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Surviving on the Streets: How to Go Down Without Going Out
posted September 29, 2003

Creator: Ace Backwords
Publishing Info: Loompanics, $14.95
Ordering Numbers: 1559502010 (ISBN)

It's unclear whether Ace Backwords began writing his primer on street life after his third long period of living homeless or during the time just before he moved into the relative safety of his Berkeley office. Publisher Loompanics began collecting the chapters in 1996 and finally published the book in 2002. Backwords had been inspired by the underground cartoonists of his youth to start publishing his own work in the mid-1970s. He enjoyed his widest audience as a strip cartoonist in alternative publications in the late 1980s and early 1990s. Backwords' most effective comics put a gently wry, humanistic spin on the various absurdities in social attitudes regarding the down and out. Surviving on the Streets includes several strips pertinent to the general subject matter as chapter heads; most are pretty dead-on and entertaining. In fact, it would have been nice to have more drawings instead of the murky photography that adds very little to the overall mood or informative nature of the volume. Still, even with five times the amount of art than the book currently holds this would remain a written work. Ace Backwords is definitely the most curious member of the recent group of cartoonists turned authors.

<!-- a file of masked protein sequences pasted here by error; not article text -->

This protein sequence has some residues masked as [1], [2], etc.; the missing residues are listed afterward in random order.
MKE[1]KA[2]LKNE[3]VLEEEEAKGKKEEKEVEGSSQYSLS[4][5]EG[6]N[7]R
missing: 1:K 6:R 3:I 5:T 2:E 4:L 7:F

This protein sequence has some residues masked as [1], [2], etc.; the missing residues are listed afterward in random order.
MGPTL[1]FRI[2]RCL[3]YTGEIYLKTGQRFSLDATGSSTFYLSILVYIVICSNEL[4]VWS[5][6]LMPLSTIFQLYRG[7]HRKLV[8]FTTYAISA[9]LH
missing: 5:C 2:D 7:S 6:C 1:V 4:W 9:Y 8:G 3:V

Backwords writes in much the same voice he cartoons. He makes a personal appeal to his perceived audience in pretty direct fashion; any digressions provide flavor and indicate that Backwords knows what he's talking about. According to press material that accurately picks up on the author's asserted intentions, Backwords has written this book for anyone "contemplating or more likely thrust by circumstances" into life on the streets. It's hard to imagine that someone would make such a life-altering decision by doing research. Still, the advice offered seems reasonable. Backwords makes several practical points on things like what to look for in a sleeping space, how to keep dry, and the importance of footwear. Some of the best parts of the book exude general common sense, like the repeated assertions that a prodigious amount of job-like effort needs to be exerted to remain jobless, and that meeting certain problems head-on or with violence can have the same effect or worse than simply avoiding them altogether. Think of it as an emotional primer for street life rather than a practical bag of tricks, and you get close to the spirit of what Backwords offers. Because of its fundamental connection to Backwords' life, Surviving the Streets also works as an emotional portrait of the writer/cartoonist. Some of the best writing comes in heartbreaking digressions into the nature of his loneliness. He switches back and forth between hating the life he's lived, and justifying it by drawing attention to its remarkable elements. Who hasn't done that? Even an odd diatribe about immigration's effect on homelessness serves as a reminder of how the cartoonist thinks and functions. You don't have to live on the street, or ever want to, to find common ground with the author.